“Pass-through financing means that the more people who use the loop, the more money we get to pay off the loan we took to build it,” Valdez detailed. “One of the things I quickly learned was that there were not enough people using the loop.”
“I decided to kill two birds with one stone,” stated Valdez, who set in motion plans to relocate the entrance to the main gate so that 1) users would have to use Loop 79 to access the entrance, meaning increased use of the loop and increased income, and 2) the gate would no longer be blocked by a passing train, meaning emergency vehicles would have continual access.
In order to relocate the gate, Valdez and the county took the lead in applying for a grant available to military communities. This particular grant required a match.
“Most grants require a match, usually a 5, 10 or 15 percent match,” Valdez remarked. “When you set a goal, you need to include that grant match money. You need to have it set aside.”
On a related note, Valdez learned that the base runways lacked adequate drainage; Valdez approached the Pentagon and was able to access additional funds to address the drainage issues.
If a county continues doing the same things every year without setting goals and planning for them, then the county will never see improvement, Valdez observed. Everything will just remain the same.
The 2016-17 budget spelled out three goals for the county including follow-up points on how to pursue those goals:
Promote a favorable environment for retaining and expanding existing business while attracting a wide variety of new business to provide employment opportunities.
Programs to achieve the goal:
- Participate with all entities in economic development planning for the entire county.
- Support existing local business. Meetings will be held with the Del Rio Chamber of Commerce, city of Del Rio and Val Verde County in hopes of bringing all local entities together to establish economic development goals.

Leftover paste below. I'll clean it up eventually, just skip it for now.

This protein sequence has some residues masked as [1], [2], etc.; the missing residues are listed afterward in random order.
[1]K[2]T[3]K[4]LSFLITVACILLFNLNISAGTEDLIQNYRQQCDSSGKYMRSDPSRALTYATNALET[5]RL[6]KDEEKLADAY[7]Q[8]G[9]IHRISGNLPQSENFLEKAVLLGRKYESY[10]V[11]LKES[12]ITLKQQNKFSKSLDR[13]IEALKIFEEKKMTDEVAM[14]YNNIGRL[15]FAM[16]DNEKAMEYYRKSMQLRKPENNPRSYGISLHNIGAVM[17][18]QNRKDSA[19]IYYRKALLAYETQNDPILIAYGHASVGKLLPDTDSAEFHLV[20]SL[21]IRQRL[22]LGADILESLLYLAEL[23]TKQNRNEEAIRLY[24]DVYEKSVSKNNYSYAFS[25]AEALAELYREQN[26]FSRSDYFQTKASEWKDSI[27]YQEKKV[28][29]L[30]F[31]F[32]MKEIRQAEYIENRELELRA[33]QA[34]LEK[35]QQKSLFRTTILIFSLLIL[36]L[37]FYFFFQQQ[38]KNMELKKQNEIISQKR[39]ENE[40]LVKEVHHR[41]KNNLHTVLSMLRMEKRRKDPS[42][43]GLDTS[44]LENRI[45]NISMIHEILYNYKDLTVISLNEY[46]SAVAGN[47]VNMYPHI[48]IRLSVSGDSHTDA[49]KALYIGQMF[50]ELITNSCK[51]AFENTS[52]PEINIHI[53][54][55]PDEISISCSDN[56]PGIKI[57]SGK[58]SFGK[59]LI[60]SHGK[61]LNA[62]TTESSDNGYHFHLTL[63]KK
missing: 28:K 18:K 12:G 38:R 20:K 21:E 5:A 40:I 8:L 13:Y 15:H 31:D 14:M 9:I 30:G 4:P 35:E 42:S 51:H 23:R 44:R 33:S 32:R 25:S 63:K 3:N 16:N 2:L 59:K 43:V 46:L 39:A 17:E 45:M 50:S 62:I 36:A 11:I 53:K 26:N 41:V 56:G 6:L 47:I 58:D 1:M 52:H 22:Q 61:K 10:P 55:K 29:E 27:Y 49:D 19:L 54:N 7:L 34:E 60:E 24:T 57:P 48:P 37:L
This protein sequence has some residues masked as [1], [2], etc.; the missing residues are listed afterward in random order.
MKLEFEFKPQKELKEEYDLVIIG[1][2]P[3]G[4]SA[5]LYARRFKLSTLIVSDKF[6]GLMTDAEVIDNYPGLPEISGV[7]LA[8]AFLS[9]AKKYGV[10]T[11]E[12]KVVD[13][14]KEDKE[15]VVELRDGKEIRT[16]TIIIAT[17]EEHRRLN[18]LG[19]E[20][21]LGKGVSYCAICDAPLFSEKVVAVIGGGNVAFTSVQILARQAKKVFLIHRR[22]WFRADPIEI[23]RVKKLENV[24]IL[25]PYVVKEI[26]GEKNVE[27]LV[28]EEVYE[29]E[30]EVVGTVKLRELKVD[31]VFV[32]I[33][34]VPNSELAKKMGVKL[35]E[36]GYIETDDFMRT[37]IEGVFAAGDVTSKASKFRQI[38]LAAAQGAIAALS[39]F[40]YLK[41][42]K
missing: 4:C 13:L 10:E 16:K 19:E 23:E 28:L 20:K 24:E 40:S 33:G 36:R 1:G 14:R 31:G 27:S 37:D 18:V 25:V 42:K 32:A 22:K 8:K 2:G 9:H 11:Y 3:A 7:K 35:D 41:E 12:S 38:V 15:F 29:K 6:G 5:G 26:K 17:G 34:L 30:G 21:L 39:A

Utilize state-of-the-art equipment and methods to provide the appropriate and timely service authorized and allowed by law.
- We have established and are maintaining a county website to make county information more readily available to the public.
- A video recording of all Commissioners Court meetings has been established to keep the general public informed of the county’s business. We will continue to upgrade all of our technology in order to maintain a more efficient service to the public.
Assure that the county is a safe and attractive place to live, work and play.
- Continue the effort to establish a County Animal Shelter for the welfare and safety of the citizens of Val Verde County.
- Continually update educational and training sessions for emergency management.
“In order for me to get results and for the Commissioners to get results, different results than we have seen in the past, we have to set goals,” Valdez reiterated.
The Judge believes so strongly in the spelling out of goals that the finalized budget document, available at http://valverdecounty.texas.gov/258/Financial-Transparency, includes specific Mission Statements and Long-Term Goals from the County Judge and each County Commissioner.
Judge Efrain Valdez
The mission of the Val Verde County Judge’s office is to promote coordination and assistance to all county offices in a manner that promotes technological advancements, adherence to laws of the State of Texas, and efficiency in public service. Most importantly, the County Judge strives to ensure that all citizens are treated with respect and given the ability to receive services in a timely manner.
- Continue to promote the establishment of a county website that will allow citizens better access to county information.
- Actively promote emergency services to provide safety and knowledge to all citizens.
- Continually seek and establish county functions and facilities that will better serve citizens.
Emergency Management Mission Statement:
Under the direction of the County Judge, the Val Verde County Emergency Management Coordinator serves the citizens of Val Verde County by directing and coordinating emergency management programs to prevent/mitigate, prepare for, respond to, and recover from emergencies and disasters.
(Retired) Precinct 1 Commissioner Ramiro V. Ramon
To provide to the best of our abilities the essential services required to all of our constituents and to work with all county personnel to achieve this goal.
- Pave all streets in Precinct 1.
- Upgrade all bridges that need upgrading.
- Bring water to colonias in Precinct 1.
Precinct 2 Commissioner Lewis G. Owens
To continue to serve the citizens of Precinct 2 by improving infrastructure and making sure that tax dollars are spent reasonably and effectively.